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One good thing about starting my late sixties is that no one now asks me to be serious about wine. The editor of this illustrious journal said ~ "Just one of your amusing pieces, Jules." That is, at my age you are not expected to come up with some smart novel judgement on our ever-expanding viticultural experiences. That is left up to the Masters of Wine and the youthful exuberant tasters whose bewilderingly florid descriptions of wine are much loved by today's wine-cogniscenti.

On the down side, I have a feeling of being marginalised although my olfactory memory and palate are highly tuned after more than a half century of fine Claret and Burgundy. However, I have had two disasters this year. I attended a blind Champagne tasting challenge in a city restaurant and entered my own House, Philippe Brugnon, against the likes of Veuve Clicquot, Laurent-Perrier, Pol Roger, Taittinger and Moët & Chandon. I should explain that a blind tasting, as opposed to a sighted one, is one in which the bottles are covered so that the taster does not see the label or any other give-away as to the origin of the wine. The organisers of this tasting were very sneaky by throwing in a couple of English sparklers - Chapel Down Pinot Reserve and Nyetimber. Well, I completely failed to identify my own champagne and actually gave higher marks to what turned out to be not a favourite of mine. I won't say which for legal reasons. I did identify Chapel Down, as it was completely different from all 16 other sparkling wines, and I gave high marks to Nyetimber about which I wrote " English? If so, Caveat Champenois - good, full and well balanced acid and fruit."

My second howler was to muddle completely a group of Burgundies, selecting a string of Mercureys, Givrys and Rullys over the more senior Pinot Noirs of the Côte d'Or. Having boasted my reputation for a knowledge of every appellation along the Route National 74, I suddenly gave higher praise to the Côte Chalonnais. Forgivable, I suppose, as the wines were exceptional and many producers, like Domaines Devillard, based in Mercurey, have the famous Domaines des Perdrix of Nuits-Saint Georges as well as Château de Chamirey in tow. Anyway, I got out of that one by buying both Perdrix and Chamirey. As my father used to say ~ "You can always get out by paying. So pay up, dear boy, look sweet, and bugger off!"

One important thing comes out of all this. Blind tastings are so good. Of course, the humble are often exalted and the mighty are humbled. But that isn't necessarily the point of blind tasting. The purpose is to get an unbiased view as well as an expression of the worthiness of a wine. My rosé champagne came second out of 56 others in a blind tasting organised by Wine and Spirit Magazine, but a distinguished lady Master of Wine, a few weeks later on, marked it down - after sampling it, label showing. In fact she had little good to say about the pink champagne of many unknown houses, the non brands if you like. She enthused predictably about Krug Rosé and had good words about well-known brands available in well-known places and supermarkets. This isn't the first time that one of my wines has been praised in a blind tasting by experts and then denigrated in a non-blind tasting; initially it was an MW in the Observer. The point I am making is that blind tastings are the only real test of a wine's quality in comparison with others. All too often, we buy with our eyes for the known label, instead of the nose and mouth. Some buy a wine simply because it is expensive and, therefore, it must be good. This is very noticeable in restaurants when expense accounts are operating. It may possibly be that wine writers are continuing the myths by pandering to the consumers of brands. They can get caught out when it comes to tasting all newcomers and are confused by the choice.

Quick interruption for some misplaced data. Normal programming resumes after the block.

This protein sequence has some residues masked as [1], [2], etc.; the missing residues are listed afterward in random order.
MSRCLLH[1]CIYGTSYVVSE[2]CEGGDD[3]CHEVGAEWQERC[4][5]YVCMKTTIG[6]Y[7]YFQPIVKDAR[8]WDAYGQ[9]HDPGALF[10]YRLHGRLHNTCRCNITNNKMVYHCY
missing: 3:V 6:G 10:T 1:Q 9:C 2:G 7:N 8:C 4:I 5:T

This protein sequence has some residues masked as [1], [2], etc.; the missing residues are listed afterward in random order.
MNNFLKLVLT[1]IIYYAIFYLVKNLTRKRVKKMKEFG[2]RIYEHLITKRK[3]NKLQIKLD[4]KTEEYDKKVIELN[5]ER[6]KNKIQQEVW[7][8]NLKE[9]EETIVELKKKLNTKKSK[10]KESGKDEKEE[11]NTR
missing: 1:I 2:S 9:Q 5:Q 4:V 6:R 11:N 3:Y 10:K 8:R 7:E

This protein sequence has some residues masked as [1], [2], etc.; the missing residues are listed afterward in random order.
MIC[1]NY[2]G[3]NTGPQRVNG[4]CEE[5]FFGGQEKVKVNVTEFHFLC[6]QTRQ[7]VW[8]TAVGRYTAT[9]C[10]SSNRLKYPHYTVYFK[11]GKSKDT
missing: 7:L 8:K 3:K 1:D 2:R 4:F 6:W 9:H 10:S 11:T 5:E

So I can be serious about wine; at least I can be about selecting it. I do have a major snag though. As I represent a number of French growers I am expected to market their wines every vintage come what may. Naturally, not every product passes the test. But I have been pleasantly surprised when a wine that I thought pretty mediocre receives high praise and an order follows. It just goes to show that I should have tasted it myself - blind! I also have some very good news for our readers; The Oxford Wine Company only accepts a wine on to its listings when tasted blind by a panel of the company's staff. So you can be assured that wines don't creep on to the shelves only by dint of being a brand that is resting on its laurels of past glory.

Julian White

After a career in the military Julian White joined the wine trade and is an agent for a number of wine châteaux and domaines in France. He received his appointment as British Ambassador for the Confrérie du Sabre d'Or in 1999 in Paris and was made a Chevalier-Sabreur. He started the British Chapter of this organisation and held the first Gala event in London the following May. The 17th Gala Event (The Grand Chapitre Britannique) has just taken place and there are now over 5000 Sabreurs, with some 250 Chevaliers and Maitre-Sabreurs and 30 Officers and Commanders who have been invested in the Champagne Order. Julian, who is now a Commandeur de la Confrérie, is one of 20 ambassadors of the Order around the world.